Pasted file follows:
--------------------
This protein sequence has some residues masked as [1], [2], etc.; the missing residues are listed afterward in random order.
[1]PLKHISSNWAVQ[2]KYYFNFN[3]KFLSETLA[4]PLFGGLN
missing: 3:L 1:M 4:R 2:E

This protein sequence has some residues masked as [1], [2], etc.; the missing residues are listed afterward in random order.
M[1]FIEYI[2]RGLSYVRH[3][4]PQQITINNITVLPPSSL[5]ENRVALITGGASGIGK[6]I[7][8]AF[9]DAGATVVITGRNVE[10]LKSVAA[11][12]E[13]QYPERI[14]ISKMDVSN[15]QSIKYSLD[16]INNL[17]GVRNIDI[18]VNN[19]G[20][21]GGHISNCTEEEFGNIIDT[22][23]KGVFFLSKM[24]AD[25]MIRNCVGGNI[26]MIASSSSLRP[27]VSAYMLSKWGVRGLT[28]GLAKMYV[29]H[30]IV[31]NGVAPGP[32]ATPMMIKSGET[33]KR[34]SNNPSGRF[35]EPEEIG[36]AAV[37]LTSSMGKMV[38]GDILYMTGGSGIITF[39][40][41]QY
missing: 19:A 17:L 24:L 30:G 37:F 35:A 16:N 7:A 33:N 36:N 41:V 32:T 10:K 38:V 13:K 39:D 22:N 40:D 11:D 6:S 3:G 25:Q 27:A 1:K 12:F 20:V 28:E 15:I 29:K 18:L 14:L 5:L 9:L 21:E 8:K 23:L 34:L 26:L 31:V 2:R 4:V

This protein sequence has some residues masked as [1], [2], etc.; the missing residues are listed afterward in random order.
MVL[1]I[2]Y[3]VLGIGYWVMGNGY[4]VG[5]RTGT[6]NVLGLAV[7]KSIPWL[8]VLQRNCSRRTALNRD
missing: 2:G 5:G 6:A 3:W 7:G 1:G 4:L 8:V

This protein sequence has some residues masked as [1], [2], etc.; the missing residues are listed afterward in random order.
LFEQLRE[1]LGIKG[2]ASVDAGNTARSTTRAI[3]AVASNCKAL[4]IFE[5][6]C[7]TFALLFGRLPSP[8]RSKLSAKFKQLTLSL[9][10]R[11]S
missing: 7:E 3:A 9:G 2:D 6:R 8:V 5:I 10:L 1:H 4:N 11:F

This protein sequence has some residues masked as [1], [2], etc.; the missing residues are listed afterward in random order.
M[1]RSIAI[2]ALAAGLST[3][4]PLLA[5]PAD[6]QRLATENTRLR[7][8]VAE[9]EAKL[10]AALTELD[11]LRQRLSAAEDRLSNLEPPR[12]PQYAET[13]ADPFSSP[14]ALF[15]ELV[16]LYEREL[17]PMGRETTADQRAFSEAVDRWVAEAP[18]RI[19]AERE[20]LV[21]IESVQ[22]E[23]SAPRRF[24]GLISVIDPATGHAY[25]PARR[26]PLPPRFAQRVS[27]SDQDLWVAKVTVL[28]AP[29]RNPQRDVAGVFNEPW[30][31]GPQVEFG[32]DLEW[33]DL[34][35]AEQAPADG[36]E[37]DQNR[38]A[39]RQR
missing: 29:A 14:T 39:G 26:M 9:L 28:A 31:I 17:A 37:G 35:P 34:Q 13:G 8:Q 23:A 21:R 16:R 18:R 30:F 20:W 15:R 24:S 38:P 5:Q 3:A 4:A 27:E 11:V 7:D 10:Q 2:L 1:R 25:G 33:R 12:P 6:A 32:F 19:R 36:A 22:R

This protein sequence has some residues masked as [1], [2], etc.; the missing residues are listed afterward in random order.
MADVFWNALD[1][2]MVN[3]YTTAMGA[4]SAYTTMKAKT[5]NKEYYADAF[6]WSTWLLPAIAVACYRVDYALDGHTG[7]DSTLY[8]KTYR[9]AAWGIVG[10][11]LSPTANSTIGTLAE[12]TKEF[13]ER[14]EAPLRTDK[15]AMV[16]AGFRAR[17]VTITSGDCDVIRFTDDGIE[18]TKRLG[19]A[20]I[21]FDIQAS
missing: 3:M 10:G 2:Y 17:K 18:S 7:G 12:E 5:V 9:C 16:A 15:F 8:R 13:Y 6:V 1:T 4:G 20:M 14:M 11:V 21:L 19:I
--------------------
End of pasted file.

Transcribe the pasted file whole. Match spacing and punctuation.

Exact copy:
This protein sequence has some residues masked as [1], [2], etc.; the missing residues are listed afterward in random order.
[1]PLKHISSNWAVQ[2]KYYFNFN[3]KFLSETLA[4]PLFGGLN
missing: 3:L 1:M 4:R 2:E

This protein sequence has some residues masked as [1], [2], etc.; the missing residues are listed afterward in random order.
M[1]FIEYI[2]RGLSYVRH[3][4]PQQITINNITVLPPSSL[5]ENRVALITGGASGIGK[6]I[7][8]AF[9]DAGATVVITGRNVE[10]LKSVAA[11][12]E[13]QYPERI[14]ISKMDVSN[15]QSIKYSLD[16]INNL[17]GVRNIDI[18]VNN[19]G[20][21]GGHISNCTEEEFGNIIDT[22][23]KGVFFLSKM[24]AD[25]MIRNCVGGNI[26]MIASSSSLRP[27]VSAYMLSKWGVRGLT[28]GLAKMYV[29]H[30]IV[31]NGVAPGP[32]ATPMMIKSGET[33]KR[34]SNNPSGRF[35]EPEEIG[36]AAV[37]LTSSMGKMV[38]GDILYMTGGSGIITF[39][40][41]QY
missing: 19:A 17:L 24:L 30:G 37:F 35:A 16:N 7:A 33:N 36:N 41:V 32:T 10:K 38:V 13:K 39:D 22:N 40:D 11:D 6:S 3:G 25:Q 27:A 1:K 12:F 20:V 28:E 15:I 29:K 18:L 14:L 5:L 9:L 21:E 8:K 23:L 34:L 26:L 31:V 2:R 4:V

This protein sequence has some residues masked as [1], [2], etc.; the missing residues are listed afterward in random order.
MVL[1]I[2]Y[3]VLGIGYWVMGNGY[4]VG[5]RTGT[6]NVLGLAV[7]KSIPWL[8]VLQRNCSRRTALNRD
missing: 2:G 5:G 6:A 3:W 7:G 1:G 4:L 8:V

This protein sequence has some residues masked as [1], [2], etc.; the missing residues are listed afterward in random order.
LFEQLRE[1]LGIKG[2]ASVDAGNTARSTTRAI[3]AVASNCKAL[4]IFE[5][6]C[7]TFALLFGRLPSP[8]RSKLSAKFKQLTLSL[9][10]R[11]S
missing: 7:E 3:A 9:G 2:D 6:R 8:V 5:I 10:L 1:H 4:N 11:F

This protein sequence has some residues masked as [1], [2], etc.; the missing residues are listed afterward in random order.
M[1]RSIAI[2]ALAAGLST[3][4]PLLA[5]PAD[6]QRLATENTRLR[7][8]VAE[9]EAKL[10]AALTELD[11]LRQRLSAAEDRLSNLEPPR[12]PQYAET[13]ADPFSSP[14]ALF[15]ELV[16]LYEREL[17]PMGRETTADQRAFSEAVDRWVAEAP[18]RI[19]AERE[20]LV[21]IESVQ[22]E[23]SAPRRF[24]GLISVIDPATGHAY[25]PARR[26]PLPPRFAQRVS[27]SDQDLWVAKVTVL[28]AP[29]RNPQRDVAGVFNEPW[30][31]GPQVEFG[32]DLEW[33]DL[34][35]AEQAPADG[36]E[37]DQNR[38]A[39]RQR
missing: 29:A 14:T 39:G 26:M 9:L 28:A 31:I 17:A 37:G 35:P 34:Q 13:G 8:Q 23:A 21:R 16:R 18:R 30:F 20:W 15:R 24:S 38:P 5:Q 3:A 4:A 27:E 11:V 7:D 10:Q 2:L 1:R 25:G 33:R 12:P 6:A 32:F 19:R 36:A 22:R

This protein sequence has some residues masked as [1], [2], etc.; the missing residues are listed afterward in random order.
MADVFWNALD[1][2]MVN[3]YTTAMGA[4]SAYTTMKAKT[5]NKEYYADAF[6]WSTWLLPAIAVACYRVDYALDGHTG[7]DSTLY[8]KTYR[9]AAWGIVG[10][11]LSPTANSTIGTLAE[12]TKEF[13]ER[14]EAPLRTDK[15]AMV[16]AGFRAR[17]VTITSGDCDVIRFTDDGIE[18]TKRLG[19]A[20]I[21]FDIQAS
missing: 3:M 10:G 2:Y 17:K 18:S 7:G 12:E 5:V 9:C 16:A 15:F 8:R 13:Y 6:V 1:T 4:G 20:M 14:M 11:V 21:L 19:I